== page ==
If you do not need to be on campus, and do not wish to register your vaccination or complete the exemption process, please contact email@example.com. You will be asked to complete a form attesting to the fact that you will not be coming to campus.
We recognize returning to the workplace may be a concern for some employees. The health and safety of our community is our top priority. In following guidance from the State of Washington Department of Health, the Department of Labor & Industries and the Governor of the State of Washington, the university is implementing new protocols and safety practices to help keep our community safe as more people return to campus. Because the workplace will be different, to prepare for your return, please talk with your manager to understand any changes that are implemented in your specific building or work area. If afterwards you are still uncomfortable, talk with your manager and/or your academic unit leader or HR to understand your options. If you are sick, please stay home and use sick leave.
The following resources are provided by the employee assistance program at Seattle University to assist during this time of transition:
Students, faculty, and staff should notify Public Safety directly via firstname.lastname@example.org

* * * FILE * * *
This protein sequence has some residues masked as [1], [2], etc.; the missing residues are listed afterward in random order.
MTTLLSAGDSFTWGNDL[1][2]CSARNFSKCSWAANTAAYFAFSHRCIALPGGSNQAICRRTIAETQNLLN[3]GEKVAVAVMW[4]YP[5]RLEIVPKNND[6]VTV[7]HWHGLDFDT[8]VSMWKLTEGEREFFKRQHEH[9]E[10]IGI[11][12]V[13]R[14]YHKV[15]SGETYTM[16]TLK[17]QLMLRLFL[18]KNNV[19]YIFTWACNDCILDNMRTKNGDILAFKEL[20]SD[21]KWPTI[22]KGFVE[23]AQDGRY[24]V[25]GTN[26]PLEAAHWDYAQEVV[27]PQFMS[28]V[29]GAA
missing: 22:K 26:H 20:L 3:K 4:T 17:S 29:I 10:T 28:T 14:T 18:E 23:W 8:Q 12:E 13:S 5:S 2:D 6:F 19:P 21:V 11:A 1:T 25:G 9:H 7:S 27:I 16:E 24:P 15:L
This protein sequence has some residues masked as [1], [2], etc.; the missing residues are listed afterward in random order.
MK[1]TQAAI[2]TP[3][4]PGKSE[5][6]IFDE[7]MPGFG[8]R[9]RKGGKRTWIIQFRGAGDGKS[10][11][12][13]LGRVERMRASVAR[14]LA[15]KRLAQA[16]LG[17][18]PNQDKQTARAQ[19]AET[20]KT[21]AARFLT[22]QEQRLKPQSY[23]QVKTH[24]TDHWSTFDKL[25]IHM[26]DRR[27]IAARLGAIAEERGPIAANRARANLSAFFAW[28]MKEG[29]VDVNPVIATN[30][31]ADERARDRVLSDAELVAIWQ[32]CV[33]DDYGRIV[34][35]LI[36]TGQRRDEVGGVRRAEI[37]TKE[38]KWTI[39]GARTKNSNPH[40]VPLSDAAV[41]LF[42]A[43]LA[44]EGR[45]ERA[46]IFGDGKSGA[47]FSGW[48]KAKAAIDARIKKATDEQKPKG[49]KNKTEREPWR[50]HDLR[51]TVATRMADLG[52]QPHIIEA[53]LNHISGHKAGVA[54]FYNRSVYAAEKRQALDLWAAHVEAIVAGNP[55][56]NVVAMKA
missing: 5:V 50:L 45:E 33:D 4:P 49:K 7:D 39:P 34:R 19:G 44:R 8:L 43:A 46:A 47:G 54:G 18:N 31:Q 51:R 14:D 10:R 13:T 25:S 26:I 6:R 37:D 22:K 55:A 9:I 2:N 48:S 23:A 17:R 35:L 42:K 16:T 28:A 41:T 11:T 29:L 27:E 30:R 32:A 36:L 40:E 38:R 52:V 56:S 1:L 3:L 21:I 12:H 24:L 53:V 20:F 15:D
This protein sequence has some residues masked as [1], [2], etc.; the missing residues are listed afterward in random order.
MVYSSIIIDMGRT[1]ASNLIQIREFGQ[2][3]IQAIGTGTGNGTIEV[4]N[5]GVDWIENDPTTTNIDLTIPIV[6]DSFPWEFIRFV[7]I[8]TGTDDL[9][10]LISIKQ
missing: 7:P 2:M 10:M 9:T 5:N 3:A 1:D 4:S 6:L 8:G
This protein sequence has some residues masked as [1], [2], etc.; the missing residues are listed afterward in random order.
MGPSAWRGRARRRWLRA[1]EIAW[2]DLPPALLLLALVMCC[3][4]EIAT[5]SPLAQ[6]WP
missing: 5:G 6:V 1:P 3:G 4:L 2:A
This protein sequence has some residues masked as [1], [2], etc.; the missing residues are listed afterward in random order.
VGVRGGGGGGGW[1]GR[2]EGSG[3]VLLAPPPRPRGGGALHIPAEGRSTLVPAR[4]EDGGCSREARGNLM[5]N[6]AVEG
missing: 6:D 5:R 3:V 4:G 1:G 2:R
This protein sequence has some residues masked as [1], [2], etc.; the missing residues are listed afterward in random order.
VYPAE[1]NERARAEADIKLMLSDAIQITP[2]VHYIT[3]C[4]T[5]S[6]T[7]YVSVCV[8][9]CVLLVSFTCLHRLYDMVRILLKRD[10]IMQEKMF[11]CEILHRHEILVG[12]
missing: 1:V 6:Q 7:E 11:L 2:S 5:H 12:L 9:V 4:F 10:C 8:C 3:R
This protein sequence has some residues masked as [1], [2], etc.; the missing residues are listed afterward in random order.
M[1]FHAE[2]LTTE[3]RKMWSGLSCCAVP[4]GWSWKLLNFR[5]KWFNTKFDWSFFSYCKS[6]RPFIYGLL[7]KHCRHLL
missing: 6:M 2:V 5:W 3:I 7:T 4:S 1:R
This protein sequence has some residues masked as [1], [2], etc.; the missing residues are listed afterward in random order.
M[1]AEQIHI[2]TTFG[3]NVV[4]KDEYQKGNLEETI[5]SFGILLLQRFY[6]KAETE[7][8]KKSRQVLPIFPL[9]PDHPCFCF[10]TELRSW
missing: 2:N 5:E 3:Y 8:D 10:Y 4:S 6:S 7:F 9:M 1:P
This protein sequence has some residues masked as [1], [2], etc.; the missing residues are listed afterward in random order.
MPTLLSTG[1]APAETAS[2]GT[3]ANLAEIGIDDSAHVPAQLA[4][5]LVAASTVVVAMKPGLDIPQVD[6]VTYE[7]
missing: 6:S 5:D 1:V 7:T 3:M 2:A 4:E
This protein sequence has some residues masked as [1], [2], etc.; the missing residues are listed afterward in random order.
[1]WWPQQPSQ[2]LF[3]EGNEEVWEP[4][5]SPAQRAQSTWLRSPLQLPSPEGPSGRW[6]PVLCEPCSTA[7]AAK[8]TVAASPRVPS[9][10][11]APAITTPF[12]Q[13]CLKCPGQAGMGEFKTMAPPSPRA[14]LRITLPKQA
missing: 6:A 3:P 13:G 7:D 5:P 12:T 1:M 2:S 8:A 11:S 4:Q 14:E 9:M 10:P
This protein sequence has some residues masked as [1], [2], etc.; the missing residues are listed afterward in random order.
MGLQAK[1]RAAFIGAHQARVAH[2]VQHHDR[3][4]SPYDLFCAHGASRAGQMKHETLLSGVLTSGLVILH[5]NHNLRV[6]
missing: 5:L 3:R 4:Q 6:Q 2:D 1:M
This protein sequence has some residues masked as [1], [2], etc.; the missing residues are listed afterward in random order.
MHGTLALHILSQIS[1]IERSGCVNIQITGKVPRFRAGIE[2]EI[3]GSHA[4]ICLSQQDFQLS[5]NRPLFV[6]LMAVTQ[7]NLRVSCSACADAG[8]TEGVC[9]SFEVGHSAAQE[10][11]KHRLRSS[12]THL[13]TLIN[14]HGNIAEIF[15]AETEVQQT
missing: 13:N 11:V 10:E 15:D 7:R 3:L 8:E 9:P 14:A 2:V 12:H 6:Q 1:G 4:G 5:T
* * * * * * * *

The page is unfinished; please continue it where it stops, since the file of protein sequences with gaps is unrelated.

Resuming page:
Students with confirmed or suspected cases of COVID-19 are advised to email Public Safety at email@example.com. Because such cases are protected health information, Public Safety does not share this information beyond needed disclosure for contact tracing purposes. Public Safety does strongly encourage students to inform their faculty immediately. Please find Public Safety's full protocol here.
Updated information on community members who have a confirmed case of COVID-19 can be found on our COVID-19 Confirmed Cases page.
Not necessarily. We are currently in the midst of cold and flu season. If someone who has a fever and cough, it is more likely they are sick with a virus we normally see during this time of the year. With the presence of COVID-19 in our county there is some risk that it could be coronavirus although this is less likely at this time. The testing for COVID-19 is limited right now and if there is no known risk of exposure and symptoms are not severe, an individual will not be tested. For these individuals we recommended “social distancing” until they have been fever free for 24 hours without medication and with coughing relatively controlled, meaning you can keep your cough to yourself.
“Social distancing” means reducing your interactions with others by avoiding congregate settings (such as class), avoiding local transportation and maintaining a distance of approximately 6 feet from others. For students who have family in the area and can get home without using public transportation, a good option would be to stay with family until meeting the above criteria.
Yes. SU’s COVID-19 Face Covering Policy states: “in order to help ensure the health and safety of the Seattle University campus community and the public, face coverings are required to be worn on campus at Seattle U. . .indoors when other people are present; this includes commons areas, such as classrooms. . . .” Thus, faculty are required to wear face coverings while teaching in classrooms and labs when students are present. SU’s policy is consistent with the State of Washington requirements on wearing face coverings.
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Office of the Dean of Students